AMD Ryzen discussion


Well for anyone interested I finally gave up. While benchmarking apps showed a 15%-20% performance penalty (which sucks but for me is livable) some games I tried (like Grim Dawn) went from 60fps native to 15fps. The cause of both (the 20% and the gaming degradation) is apparently a bug with the Linux KVM Hypervisor and Ryzen.

The other Linux hypervisor (Xen) was supposed to get me much better performance (due to not having that bug) but the version that comes with Ubuntu doesn’t support Ryzen, and building the newest versions wasn’t working for me for whatever reasons.

Since the KVM bug is a software bug that can be fixed, I’ll probably try again in another 6-8 months (I have the hardware so why not) but for now it’s windows native with a Linux VM for me.


Fuck me. I spent so much time trying to get the GPU passthrough setup I didn’t really do basic stuff with the processor, like Gaming.

It all started with me having hard locks when running the Unige Heaven benchmark. 100% of the time it would get to this one spot and my whole computer would hard lock with the display going black. Even in a virtual machine it would go black, and eventually my Linux host would freeze (though not right away, and if music was playing with spotify the music would oddly keep playing).

3dmark would run fine so I thought it was just a weird issue with the Heaven benchmark (dumb assumption I know) but I ignored it. Fast forward to today where I’m playing Grim Dawn and the same thing happens.

I know it’s not my video card, because I’ve had this R9 Fury for almost a year now and never had an issue. I do some gooogling and find instability with original batches of Ryzen ( where Linux users could easily reproduce a segmentation fault compiling GCC over and over again ( I run this test and lo and behold it fails within a minute :-/.

The processor has 1726SUS on it, which apparently means it was made the 26th week of this year, so it’s one of the early batches. Sent an email to AMD and hopefully they replace it quiickly without hassle :(


Damn. Sorry to hear about the bad luck fighting the bleeding edge on this one. GL.


I’ll give props to AMD customer service at least. I emailed them Monday night with all my info and saying I think I have the early batch seg fault bug. By the time I woke up they gave me an RMA form to fill out. Wednesday morning I woke up with a fedex label and mailed it off. They received it thursday and my replacement came today (Friday). Unfortunately, I was on the way out the door to go out of town when it came so I haven’t been able to test it out.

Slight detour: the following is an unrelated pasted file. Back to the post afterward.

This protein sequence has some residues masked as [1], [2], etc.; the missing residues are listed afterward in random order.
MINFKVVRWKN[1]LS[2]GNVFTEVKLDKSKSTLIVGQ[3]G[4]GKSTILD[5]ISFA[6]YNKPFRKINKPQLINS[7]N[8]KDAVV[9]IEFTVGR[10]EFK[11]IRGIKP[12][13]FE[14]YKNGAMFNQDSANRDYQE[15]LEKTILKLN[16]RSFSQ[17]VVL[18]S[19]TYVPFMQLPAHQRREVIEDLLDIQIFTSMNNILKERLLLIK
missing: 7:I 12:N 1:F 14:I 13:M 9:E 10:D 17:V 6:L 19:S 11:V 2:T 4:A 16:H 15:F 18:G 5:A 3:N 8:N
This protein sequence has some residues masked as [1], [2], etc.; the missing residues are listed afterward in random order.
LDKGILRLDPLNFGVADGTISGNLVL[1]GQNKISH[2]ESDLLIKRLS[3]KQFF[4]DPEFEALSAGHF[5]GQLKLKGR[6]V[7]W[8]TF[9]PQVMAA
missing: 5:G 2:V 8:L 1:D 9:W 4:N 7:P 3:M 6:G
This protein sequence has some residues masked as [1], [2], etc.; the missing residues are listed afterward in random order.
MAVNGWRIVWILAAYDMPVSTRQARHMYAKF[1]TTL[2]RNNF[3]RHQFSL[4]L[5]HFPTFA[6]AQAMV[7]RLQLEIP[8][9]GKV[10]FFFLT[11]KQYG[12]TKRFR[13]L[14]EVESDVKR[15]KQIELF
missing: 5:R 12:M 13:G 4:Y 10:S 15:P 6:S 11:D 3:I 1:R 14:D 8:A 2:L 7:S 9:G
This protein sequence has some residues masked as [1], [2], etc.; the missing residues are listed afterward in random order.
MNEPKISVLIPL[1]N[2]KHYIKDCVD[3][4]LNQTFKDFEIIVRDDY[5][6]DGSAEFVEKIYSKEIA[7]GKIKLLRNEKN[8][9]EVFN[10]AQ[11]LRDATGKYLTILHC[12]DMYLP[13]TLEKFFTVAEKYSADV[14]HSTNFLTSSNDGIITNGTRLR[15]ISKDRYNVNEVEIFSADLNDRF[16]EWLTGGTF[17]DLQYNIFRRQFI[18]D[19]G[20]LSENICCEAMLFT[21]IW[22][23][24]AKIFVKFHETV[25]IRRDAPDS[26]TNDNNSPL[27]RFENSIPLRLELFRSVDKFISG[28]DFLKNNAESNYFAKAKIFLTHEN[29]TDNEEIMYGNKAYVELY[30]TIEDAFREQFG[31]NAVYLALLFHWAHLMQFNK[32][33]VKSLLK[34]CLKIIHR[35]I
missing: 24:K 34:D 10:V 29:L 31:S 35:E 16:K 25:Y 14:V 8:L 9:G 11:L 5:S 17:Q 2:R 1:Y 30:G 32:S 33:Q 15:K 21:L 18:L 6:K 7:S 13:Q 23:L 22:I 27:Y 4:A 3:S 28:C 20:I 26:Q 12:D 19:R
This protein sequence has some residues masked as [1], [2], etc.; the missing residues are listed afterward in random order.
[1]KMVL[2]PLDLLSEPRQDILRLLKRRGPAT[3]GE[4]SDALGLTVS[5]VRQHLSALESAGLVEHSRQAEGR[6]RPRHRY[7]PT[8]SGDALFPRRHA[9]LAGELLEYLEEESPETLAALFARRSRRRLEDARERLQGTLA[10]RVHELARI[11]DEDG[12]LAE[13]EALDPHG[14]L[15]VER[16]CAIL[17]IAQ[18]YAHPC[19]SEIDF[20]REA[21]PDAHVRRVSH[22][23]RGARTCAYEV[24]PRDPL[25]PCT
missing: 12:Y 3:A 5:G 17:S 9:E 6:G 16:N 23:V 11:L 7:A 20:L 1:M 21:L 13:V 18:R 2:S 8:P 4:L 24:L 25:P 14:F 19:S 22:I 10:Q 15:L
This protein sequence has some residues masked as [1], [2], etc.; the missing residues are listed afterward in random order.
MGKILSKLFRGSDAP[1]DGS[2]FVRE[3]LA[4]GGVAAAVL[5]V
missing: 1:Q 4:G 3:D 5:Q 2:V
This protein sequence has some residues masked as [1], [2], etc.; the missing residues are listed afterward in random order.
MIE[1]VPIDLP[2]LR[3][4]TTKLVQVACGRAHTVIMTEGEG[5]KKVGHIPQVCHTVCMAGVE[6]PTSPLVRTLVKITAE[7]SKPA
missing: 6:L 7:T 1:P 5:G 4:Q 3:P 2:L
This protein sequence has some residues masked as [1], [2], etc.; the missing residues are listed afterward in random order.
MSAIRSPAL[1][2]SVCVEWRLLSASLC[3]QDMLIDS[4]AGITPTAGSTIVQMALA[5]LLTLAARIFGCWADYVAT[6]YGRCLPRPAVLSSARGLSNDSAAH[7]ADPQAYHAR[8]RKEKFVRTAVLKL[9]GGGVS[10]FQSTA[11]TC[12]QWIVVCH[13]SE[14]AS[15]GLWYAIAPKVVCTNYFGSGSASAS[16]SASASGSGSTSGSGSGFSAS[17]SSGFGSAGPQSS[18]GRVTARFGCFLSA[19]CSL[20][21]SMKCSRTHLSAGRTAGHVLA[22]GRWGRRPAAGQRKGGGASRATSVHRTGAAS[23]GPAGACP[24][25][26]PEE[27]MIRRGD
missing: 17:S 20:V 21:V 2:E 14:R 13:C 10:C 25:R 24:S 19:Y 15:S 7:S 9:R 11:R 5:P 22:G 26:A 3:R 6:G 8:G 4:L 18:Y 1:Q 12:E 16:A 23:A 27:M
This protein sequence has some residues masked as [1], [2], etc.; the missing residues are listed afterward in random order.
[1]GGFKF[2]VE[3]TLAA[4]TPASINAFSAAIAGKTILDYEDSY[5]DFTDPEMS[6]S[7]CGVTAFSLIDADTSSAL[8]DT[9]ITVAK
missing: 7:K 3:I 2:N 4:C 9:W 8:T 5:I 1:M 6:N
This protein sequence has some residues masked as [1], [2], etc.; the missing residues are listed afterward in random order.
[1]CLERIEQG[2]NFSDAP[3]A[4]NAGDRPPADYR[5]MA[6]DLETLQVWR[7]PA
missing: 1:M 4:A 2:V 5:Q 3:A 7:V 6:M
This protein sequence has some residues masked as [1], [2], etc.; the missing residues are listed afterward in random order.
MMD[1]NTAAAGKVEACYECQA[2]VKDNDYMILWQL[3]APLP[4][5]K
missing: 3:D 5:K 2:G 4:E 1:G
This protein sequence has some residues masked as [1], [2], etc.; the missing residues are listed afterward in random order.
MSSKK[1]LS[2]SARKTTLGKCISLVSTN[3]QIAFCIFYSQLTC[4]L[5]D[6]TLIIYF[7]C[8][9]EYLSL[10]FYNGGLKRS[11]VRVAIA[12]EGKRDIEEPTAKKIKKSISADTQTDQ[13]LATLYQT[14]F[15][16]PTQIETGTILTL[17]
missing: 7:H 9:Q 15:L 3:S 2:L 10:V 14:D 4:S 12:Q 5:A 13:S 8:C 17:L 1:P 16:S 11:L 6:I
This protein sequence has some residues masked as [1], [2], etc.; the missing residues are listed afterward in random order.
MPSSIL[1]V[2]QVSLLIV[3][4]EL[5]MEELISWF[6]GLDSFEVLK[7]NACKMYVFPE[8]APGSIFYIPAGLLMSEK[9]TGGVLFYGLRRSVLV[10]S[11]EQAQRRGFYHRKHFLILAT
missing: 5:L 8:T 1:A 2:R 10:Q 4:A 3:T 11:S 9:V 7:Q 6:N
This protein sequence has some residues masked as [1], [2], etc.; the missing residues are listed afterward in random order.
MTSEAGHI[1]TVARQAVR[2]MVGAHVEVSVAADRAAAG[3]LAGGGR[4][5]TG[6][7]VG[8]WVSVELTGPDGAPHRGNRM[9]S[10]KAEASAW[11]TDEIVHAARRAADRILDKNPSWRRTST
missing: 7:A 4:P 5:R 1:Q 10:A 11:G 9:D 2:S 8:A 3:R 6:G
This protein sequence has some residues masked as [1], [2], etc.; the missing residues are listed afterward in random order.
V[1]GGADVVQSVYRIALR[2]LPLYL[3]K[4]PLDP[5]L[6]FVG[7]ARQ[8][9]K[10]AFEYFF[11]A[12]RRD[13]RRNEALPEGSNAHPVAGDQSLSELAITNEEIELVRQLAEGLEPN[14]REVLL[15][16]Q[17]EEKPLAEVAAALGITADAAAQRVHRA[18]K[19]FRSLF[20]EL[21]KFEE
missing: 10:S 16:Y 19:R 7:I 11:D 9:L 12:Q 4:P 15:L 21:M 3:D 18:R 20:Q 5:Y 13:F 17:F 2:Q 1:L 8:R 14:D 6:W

Hey look!

Judging from our results with the i7-8700K, we have a meaningful change from what we’ve come to expect from Intel. Its flagship processor gets a jump in core/thread count and the numbers show how much of an improvement it makes in CPU-heavy tasks that are able to leverage more than four cores.

However, there isn’t much to point to when it comes to performance in gaming, since games are heavily reliant on the GPU and aren’t geared to take advantage of more than four CPU cores quite yet.


You quoted yourself from May saying something that literally no one on the thread disagreed with just to pat yourself on the back?

Who in the world was claiming that a 6th core was what they really needed for 4k gaming or whatever?


Hey guys, just because Coffee Lake supports 64GB of RAM and that can be useful if you have a lot of virtual machines running or other RAM intensive tasks, having 64GB of RAM will not matter for running Overwatch.

I will quote myself in 6 months when history proves this bold statement prescient.


Skylake has supported 64GB for quite some time and it was the first Intel consumer chip to bump the limit from 32GB.


I don’t know if anyone cares but whatever, I’m excited.

Previously when I tried to do GPU passthrough to a vm (Linux host, windows virtual machine for gaming) I had a massive frustrating time. Several things have changed which made me want to try again.

  1. 90% of my issues before turned out being a bad power supply. My power supply I had previously used in my i5-3950k was either not good enough for my R9 Fury + Ryzen 1600X, or it just degraded. Either way buying a new (and good quality) power supply made my Ryzen box work well for gaming.
  2. The mainstream virtual machine hypervisor in Linux (KVM) had some major patches that fixed a lot of performance issues people with AMD CPUs had, bringing performance theoretically close to bare metal in gaming.